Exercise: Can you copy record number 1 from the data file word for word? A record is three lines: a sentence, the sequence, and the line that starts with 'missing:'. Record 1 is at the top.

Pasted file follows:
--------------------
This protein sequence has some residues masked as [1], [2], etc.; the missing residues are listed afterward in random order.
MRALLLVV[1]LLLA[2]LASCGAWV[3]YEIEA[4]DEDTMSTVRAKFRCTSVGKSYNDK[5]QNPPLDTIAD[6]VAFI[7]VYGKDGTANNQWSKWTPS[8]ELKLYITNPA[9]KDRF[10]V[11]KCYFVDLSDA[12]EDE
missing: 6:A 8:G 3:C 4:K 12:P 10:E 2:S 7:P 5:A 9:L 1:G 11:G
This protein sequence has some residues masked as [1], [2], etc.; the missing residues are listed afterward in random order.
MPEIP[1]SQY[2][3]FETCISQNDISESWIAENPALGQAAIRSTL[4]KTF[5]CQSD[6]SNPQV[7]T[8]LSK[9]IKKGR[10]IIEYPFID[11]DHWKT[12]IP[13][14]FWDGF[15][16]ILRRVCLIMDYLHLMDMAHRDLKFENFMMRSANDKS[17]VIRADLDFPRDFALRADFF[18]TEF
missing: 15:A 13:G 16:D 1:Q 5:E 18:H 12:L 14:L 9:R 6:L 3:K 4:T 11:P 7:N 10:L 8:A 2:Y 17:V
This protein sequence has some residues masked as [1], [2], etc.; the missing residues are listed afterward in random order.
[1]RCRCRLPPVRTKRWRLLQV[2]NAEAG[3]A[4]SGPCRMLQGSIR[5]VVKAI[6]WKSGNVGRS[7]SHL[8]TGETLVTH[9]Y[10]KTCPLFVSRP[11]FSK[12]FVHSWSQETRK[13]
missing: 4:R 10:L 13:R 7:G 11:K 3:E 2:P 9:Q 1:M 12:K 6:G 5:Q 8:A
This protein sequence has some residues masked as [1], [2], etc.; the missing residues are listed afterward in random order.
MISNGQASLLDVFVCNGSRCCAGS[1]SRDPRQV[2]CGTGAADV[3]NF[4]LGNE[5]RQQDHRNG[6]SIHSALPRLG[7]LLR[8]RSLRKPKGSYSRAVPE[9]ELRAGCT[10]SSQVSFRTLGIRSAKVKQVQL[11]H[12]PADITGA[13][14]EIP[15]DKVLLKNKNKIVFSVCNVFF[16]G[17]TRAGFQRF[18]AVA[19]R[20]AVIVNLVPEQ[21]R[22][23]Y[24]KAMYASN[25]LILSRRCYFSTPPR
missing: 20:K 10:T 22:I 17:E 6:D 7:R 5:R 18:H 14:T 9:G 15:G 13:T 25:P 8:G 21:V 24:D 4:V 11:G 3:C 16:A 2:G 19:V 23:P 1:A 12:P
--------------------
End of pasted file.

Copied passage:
This protein sequence has some residues masked as [1], [2], etc.; the missing residues are listed afterward in random order.
MRALLLVV[1]LLLA[2]LASCGAWV[3]YEIEA[4]DEDTMSTVRAKFRCTSVGKSYNDK[5]QNPPLDTIAD[6]VAFI[7]VYGKDGTANNQWSKWTPS[8]ELKLYITNPA[9]KDRF[10]V[11]KCYFVDLSDA[12]EDE
missing: 6:A 8:G 3:C 4:K 12:P 10:E 2:S 7:P 5:A 9:L 1:G 11:G